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Analysis of Citizens United vs Federal Elections Commission by Craig Barnes

February 13, 2010

On January 21st the Supreme Court of the United States issued an opinion that rocks the foundations of democracy and the assumptions about who governs in America.  Citizens United v. Federal Elections Commission raises questions, doubts, and fears like no other decision in generations.  It involved the attempt by a right wing group to distribute a political video that was highly critical of Hillary Clinton during the primary season of 2008. The FEC held that to show the film within 30 days of an election would be in violation of the long-standing rule against corporate spending.  A federal district court heard a mountain of evidence concerning corruption and agreed with the FEC. 

On January 21, 2010, the Supreme Court reversed, holding that this limit on corporate free speech was unconstitutional. Corporations, as much as persons who bleed and suffer, must be allowed to participate in America’s elections.  Five conservative justices stated that as a matter of law corporate monies (a) will not distort the balance of power in elections, (b) will not give the appearance of corruption, and (c) will not deprive shareholders of their rights.  

There was no controlling precedent upon which the five justices relied or could have done. Instead they acted upon their own motion to overrule a body of contrary precedents dating back to1908 and in the laws of 22 states. The net effect of unraveling all these precedents will be an upheaval in American election law, across the board. 

Every first-year law student learns that precedents are binding. These five justices, to the contrary, explicitly held that precedents are not binding when they believe that those earlier cases were “not well reasoned.” The “not well reasoned” test is, sadly, no more than a “we don’t like it” test, and that now means that any legal precedent may be overruled whenever the Court changes hands, or, as the case may be, changes minds. This is not any longer the rule of law but becomes the rule of personalities. When personalities change, the law may change.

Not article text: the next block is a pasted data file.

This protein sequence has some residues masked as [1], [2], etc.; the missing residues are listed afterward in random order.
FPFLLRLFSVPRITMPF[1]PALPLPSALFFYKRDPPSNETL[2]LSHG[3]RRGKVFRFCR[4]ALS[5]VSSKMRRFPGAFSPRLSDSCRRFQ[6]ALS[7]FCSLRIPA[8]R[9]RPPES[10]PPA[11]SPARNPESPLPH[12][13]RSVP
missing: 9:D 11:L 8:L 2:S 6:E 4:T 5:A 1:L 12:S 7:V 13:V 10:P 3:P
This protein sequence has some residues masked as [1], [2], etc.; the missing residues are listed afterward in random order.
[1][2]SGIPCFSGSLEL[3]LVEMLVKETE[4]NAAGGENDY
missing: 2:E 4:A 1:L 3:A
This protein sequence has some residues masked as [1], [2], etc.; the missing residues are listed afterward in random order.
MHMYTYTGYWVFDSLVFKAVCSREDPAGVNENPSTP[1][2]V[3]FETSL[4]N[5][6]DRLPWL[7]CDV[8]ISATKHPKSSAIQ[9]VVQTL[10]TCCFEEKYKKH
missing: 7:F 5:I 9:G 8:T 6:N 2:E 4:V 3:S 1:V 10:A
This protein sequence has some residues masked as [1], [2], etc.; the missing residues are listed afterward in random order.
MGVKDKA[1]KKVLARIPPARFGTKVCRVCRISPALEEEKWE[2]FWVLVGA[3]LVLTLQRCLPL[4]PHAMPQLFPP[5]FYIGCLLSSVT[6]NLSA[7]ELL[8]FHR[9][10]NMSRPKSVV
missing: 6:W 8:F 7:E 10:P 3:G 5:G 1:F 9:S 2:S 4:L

History tells us that when the law becomes the whim of personal opinion, kings and priests, presidents and commanders, corporations and aristocrats take over. That is the larger danger that these five justices have now ushered into American life.  Government by large property interests will not be the same as government by the people. 

In January 1776, Thomas Paine cried out against government by propertied interests in his famous pamphlet Common Sense. “Of more worth, he wrote, “is one honest man to society, … than all the crowned ruffians that ever lived” and with those words Paine justified our separation not just from the king but from the domination of all those aristocratic interests in England. On January 21, 2010, however, with one decision, five justices (out of an American population of over 300 million) have acted to put the propertied interests back in control. 

The result is more egregious because to get to this result the five justices did not follow traditional rules. To the contrary, one after the next, they violated rules that lawyers and courts have relied upon for generations: 

They ignored the ancient principle of limiting constitutional decisions to matters presented by the case before them and instead made a general declaration of unlimited application not just to this case and these facts, but to any case of corporate speech. They thus implied that they will look skeptically upon any limit on corporate speech, whatsoever, in all possible alternate fact situations in the future. Such rulings of general application are rare and have been disapproved since the founding of the republic, in principle. These five disregarded that ancient principle.